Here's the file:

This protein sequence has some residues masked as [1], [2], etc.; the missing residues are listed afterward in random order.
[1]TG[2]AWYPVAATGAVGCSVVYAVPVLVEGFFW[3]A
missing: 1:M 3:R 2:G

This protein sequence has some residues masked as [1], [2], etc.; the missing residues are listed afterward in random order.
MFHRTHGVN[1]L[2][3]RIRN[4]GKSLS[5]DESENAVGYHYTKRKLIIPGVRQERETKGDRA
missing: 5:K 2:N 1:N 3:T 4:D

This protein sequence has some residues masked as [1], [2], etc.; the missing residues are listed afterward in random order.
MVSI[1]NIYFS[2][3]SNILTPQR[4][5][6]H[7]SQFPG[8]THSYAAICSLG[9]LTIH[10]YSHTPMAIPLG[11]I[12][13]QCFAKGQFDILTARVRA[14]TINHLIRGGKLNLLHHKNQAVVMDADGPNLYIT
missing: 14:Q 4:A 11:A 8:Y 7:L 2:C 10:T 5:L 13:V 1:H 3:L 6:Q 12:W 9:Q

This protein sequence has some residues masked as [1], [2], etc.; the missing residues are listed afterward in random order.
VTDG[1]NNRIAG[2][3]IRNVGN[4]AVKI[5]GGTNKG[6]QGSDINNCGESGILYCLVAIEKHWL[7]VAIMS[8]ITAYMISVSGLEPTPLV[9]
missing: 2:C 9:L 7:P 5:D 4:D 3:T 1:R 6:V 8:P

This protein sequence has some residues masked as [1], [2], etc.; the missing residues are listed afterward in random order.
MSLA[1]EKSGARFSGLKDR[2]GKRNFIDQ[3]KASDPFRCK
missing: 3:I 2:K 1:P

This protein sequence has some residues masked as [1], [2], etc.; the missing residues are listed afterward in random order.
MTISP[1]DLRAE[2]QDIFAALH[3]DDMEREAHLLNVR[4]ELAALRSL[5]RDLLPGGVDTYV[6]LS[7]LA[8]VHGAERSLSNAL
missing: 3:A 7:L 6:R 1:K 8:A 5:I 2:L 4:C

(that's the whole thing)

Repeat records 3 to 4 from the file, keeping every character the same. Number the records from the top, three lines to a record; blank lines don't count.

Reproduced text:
This protein sequence has some residues masked as [1], [2], etc.; the missing residues are listed afterward in random order.
MVSI[1]NIYFS[2][3]SNILTPQR[4][5][6]H[7]SQFPG[8]THSYAAICSLG[9]LTIH[10]YSHTPMAIPLG[11]I[12][13]QCFAKGQFDILTARVRA[14]TINHLIRGGKLNLLHHKNQAVVMDADGPNLYIT
missing: 14:Q 4:A 11:A 8:Y 7:L 2:C 10:T 5:L 13:V 1:H 3:L 6:Q 12:W 9:Q

This protein sequence has some residues masked as [1], [2], etc.; the missing residues are listed afterward in random order.
VTDG[1]NNRIAG[2][3]IRNVGN[4]AVKI[5]GGTNKG[6]QGSDINNCGESGILYCLVAIEKHWL[7]VAIMS[8]ITAYMISVSGLEPTPLV[9]
missing: 2:C 9:L 7:P 5:D 4:D 3:T 1:R 6:V 8:P